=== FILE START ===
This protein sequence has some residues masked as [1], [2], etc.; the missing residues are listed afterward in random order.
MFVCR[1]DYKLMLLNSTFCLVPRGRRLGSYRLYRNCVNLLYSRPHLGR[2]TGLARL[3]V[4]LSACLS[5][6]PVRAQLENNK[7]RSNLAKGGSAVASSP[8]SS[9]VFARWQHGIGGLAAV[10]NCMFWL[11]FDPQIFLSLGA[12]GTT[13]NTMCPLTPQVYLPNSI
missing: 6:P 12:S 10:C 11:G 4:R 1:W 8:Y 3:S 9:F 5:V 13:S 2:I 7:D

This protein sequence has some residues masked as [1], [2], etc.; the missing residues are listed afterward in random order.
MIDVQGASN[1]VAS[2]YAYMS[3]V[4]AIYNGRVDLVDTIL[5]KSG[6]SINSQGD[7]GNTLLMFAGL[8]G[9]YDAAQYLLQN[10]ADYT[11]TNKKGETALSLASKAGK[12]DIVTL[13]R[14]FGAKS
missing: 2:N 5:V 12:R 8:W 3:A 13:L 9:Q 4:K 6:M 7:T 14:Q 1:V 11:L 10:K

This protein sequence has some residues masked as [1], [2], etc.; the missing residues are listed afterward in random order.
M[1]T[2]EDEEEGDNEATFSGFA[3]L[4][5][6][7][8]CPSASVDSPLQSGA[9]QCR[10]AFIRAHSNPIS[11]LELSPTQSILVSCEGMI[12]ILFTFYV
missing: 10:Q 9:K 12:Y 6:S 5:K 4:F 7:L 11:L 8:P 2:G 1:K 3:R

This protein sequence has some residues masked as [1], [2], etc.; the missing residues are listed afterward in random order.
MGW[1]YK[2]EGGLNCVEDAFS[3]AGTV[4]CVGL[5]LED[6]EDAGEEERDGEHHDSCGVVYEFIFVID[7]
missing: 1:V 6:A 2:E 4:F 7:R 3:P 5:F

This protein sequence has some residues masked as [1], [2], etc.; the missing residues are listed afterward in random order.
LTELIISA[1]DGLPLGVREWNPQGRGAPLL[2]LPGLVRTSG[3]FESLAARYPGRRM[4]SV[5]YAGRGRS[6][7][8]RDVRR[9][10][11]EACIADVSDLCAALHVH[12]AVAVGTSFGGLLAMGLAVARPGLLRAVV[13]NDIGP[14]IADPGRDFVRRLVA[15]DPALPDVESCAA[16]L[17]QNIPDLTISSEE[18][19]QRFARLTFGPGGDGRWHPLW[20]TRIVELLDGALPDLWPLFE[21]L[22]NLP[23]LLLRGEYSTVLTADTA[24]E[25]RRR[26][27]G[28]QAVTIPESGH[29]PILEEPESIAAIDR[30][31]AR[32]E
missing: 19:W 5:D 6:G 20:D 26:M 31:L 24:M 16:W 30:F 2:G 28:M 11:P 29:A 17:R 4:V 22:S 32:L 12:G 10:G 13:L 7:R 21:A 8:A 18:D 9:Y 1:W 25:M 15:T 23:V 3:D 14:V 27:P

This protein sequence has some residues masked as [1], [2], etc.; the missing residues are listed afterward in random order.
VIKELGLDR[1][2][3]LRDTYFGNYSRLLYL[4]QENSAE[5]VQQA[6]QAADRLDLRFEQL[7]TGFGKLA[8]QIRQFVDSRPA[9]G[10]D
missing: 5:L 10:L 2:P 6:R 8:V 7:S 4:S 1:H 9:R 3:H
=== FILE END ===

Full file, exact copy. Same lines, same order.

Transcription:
This protein sequence has some residues masked as [1], [2], etc.; the missing residues are listed afterward in random order.
MFVCR[1]DYKLMLLNSTFCLVPRGRRLGSYRLYRNCVNLLYSRPHLGR[2]TGLARL[3]V[4]LSACLS[5][6]PVRAQLENNK[7]RSNLAKGGSAVASSP[8]SS[9]VFARWQHGIGGLAAV[10]NCMFWL[11]FDPQIFLSLGA[12]GTT[13]NTMCPLTPQVYLPNSI
missing: 6:P 12:S 10:C 11:G 4:R 1:W 8:Y 3:S 9:F 5:V 13:S 2:I 7:D

This protein sequence has some residues masked as [1], [2], etc.; the missing residues are listed afterward in random order.
MIDVQGASN[1]VAS[2]YAYMS[3]V[4]AIYNGRVDLVDTIL[5]KSG[6]SINSQGD[7]GNTLLMFAGL[8]G[9]YDAAQYLLQN[10]ADYT[11]TNKKGETALSLASKAGK[12]DIVTL[13]R[14]FGAKS
missing: 2:N 5:V 12:R 8:W 3:A 13:L 9:Q 4:K 6:M 7:T 14:Q 1:V 11:L 10:K

This protein sequence has some residues masked as [1], [2], etc.; the missing residues are listed afterward in random order.
M[1]T[2]EDEEEGDNEATFSGFA[3]L[4][5][6][7][8]CPSASVDSPLQSGA[9]QCR[10]AFIRAHSNPIS[11]LELSPTQSILVSCEGMI[12]ILFTFYV
missing: 10:Q 9:K 12:Y 6:S 5:K 4:F 7:L 11:L 8:P 2:G 1:K 3:R

This protein sequence has some residues masked as [1], [2], etc.; the missing residues are listed afterward in random order.
MGW[1]YK[2]EGGLNCVEDAFS[3]AGTV[4]CVGL[5]LED[6]EDAGEEERDGEHHDSCGVVYEFIFVID[7]
missing: 1:V 6:A 2:E 4:F 7:R 3:P 5:F

This protein sequence has some residues masked as [1], [2], etc.; the missing residues are listed afterward in random order.
LTELIISA[1]DGLPLGVREWNPQGRGAPLL[2]LPGLVRTSG[3]FESLAARYPGRRM[4]SV[5]YAGRGRS[6][7][8]RDVRR[9][10][11]EACIADVSDLCAALHVH[12]AVAVGTSFGGLLAMGLAVARPGLLRAVV[13]NDIGP[14]IADPGRDFVRRLVA[15]DPALPDVESCAA[16]L[17]QNIPDLTISSEE[18][19]QRFARLTFGPGGDGRWHPLW[20]TRIVELLDGALPDLWPLFE[21]L[22]NLP[23]LLLRGEYSTVLTADTA[24]E[25]RRR[26][27]G[28]QAVTIPESGH[29]PILEEPESIAAIDR[30][31]AR[32]E
missing: 19:W 5:D 6:G 20:D 26:M 31:L 24:M 16:W 30:F 2:G 28:M 11:P 29:A 17:R 4:V 22:S 32:L 12:G 10:G 13:L 7:R 21:A 8:A 18:D 9:Y 1:W 25:M 15:T 23:V 3:D 14:V 27:P

This protein sequence has some residues masked as [1], [2], etc.; the missing residues are listed afterward in random order.
VIKELGLDR[1][2][3]LRDTYFGNYSRLLYL[4]QENSAE[5]VQQA[6]QAADRLDLRFEQL[7]TGFGKLA[8]QIRQFVDSRPA[9]G[10]D
missing: 5:L 10:L 2:P 6:R 8:V 7:S 4:S 1:H 9:R 3:H